The crucial talks between embattled Prime Minister K P Sharma Oli and the ruling Nepal Communist Party’s executive chairman Pushpa Kamal Dahal ‘Prachanda’ on the issue of power-sharing failed on Sunday, but they agreed to meet again on Monday to sort out their differences ahead of the party’s powerful Standing Committee meeting.
The Prachanda faction, backed by senior leaders including Madhav Nepal and Jhalanath Khanal, has been demanding Prime Minister Oli’s resignation.
The two leaders failed to reach any agreement as both stuck to their respective stands, said a source close to Prime Minister Oli.
However, they have agreed to meet again for dialogue on Monday ahead of the scheduled Standing Committee meeting to sort out their differences, a senior minister told PTI.
“The two leaders discussed a wide range of issues but no common ground was reached,” he said.
The twice postponed powerful Standing Committee meeting of the party on Monday is expected to decide on the political future of the 68-year-old prime minister.
On Saturday, a crucial meeting of the 45-member Standing Committee was postponed until Monday to allow more time for the top leadership to iron out their differences over Oli’s style of functioning and anti-India statements.
Meanwhile, Oli has met with the opposition Nepali Congress chief Sher Bahadur Deuba. Although it is not clear what issues were discussed during their meeting, there is speculation that Oli might have sought Deuba’s backing to save his government in case the ruling party splits.
On Saturday, Oli said that the ruling communist party is facing a grave crisis, indicating that it may split soon.
Speaking at an emergency meeting of the Cabinet, Oli told the ministers that “some of our party members are also trying to remove President Bidya Devi Bhandari from the power,” My Republica quoted a senior leader as saying.
“Now, conspiracies are being hatched to remove me from the post of prime minister and party chairman,” Oli said, adding that he will not let it happen.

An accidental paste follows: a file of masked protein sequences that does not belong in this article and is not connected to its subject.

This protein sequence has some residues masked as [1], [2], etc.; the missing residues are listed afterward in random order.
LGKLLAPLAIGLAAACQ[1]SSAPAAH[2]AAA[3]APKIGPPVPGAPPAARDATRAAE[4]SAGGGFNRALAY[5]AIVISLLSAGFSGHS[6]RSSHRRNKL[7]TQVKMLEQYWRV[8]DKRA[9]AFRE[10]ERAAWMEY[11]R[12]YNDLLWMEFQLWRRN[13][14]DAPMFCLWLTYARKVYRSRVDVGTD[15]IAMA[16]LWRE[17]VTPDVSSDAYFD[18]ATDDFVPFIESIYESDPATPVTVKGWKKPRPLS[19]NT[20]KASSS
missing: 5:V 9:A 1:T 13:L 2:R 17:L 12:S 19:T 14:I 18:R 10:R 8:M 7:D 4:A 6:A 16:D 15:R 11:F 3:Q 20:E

At least three ministers contested Oli’s statements about the conspiracy to impeach the President.
“Ministers including Barshaman Pun, Ghanashyam Bhusal and Parbat Gurung had urged the prime minister that the two party chairs, who are responsible for the party unity, should find a way to resolve the ongoing conflict,” said a state minister.
“Bhusal urged the prime minister not to get swayed by unverified information. Pun said that the prime minister should not reach an early conclusion on such matters.”
After Oli’s remarks, three former prime ministers — ‘Prachanda’, Madhav Nepal and Jhanalanth Khanal — met Bhandari and clarified that the rumour about the NCP leaders trying to remove her from office were untrue.
“The President is an institution. Let’s not drag the institution into controversy for our self-interest. Let’s not spread rumours about impeaching the President,” NCP spokesperson Narayan Kaji Shrestha wrote on Twitter.
During the Cabinet meeting, a defiant Oli said that he will not be forced to accept the party’s Standing Committee decision. He urged the ministers to make their position clear whether they support him or not.
“I had to make a quick decision to prorogue the budget session of Parliament last week after coming to know that some of our party members were hatching conspiracy to register an impeachment motion against the President at Parliament,” Oli told the ministers.
Prior to the Cabinet meeting, Oli held a one-on-one meeting with President Bhandari at her office in Maharajgunj.
The intra-party rift in the NCP is at its peak after majority of the party’s Standing Committee members and Central Secretariat members demanded Oli’s immediate resignation from the post of Prime Minister and party chairman, accusing the government of failing to live up to the people’s expectations.
Oli has accused Prachanda of non-cooperation in running the government while he is accusing the prime minister of imposing hegemony in the party.
Prime Minister Oli last week claimed that there have been various kinds of activities in the “embassies and hotels” to remove him from power.
He said some Nepalese leaders were also involved in the plot after his government redrew the country’s political map by incorporating three strategically key Indian territories — Lipulekh, Kalapani and Limpiyadhura.
Raising baseless accusations against India and leaders of his own party by the Prime Minister was not appropriate, a senior leader of the party quoted Prachanda as saying during the Standing Committee meeting last week.
Prachanda has time and again spoken about the lack of coordination between the government and the party and he was pressing for a one-man one position system to be followed by the NCP.
In May 2018, when Oli and Dahal announced formation of the Nepal Communist Party, they had reached a gentleman’s agreement to lead the government in turn, two-and-a-half years each.
But according to the November 2019 agreement, Oli would lead the government for the full five-year term and Dahal would run the party as “executive chairman”.
Dahal has maintained that Oli failed to uphold the spirit of the November 2019 agreement, hence he should abide by the May 2018 gentleman’s agreement, making way for him to lead the government.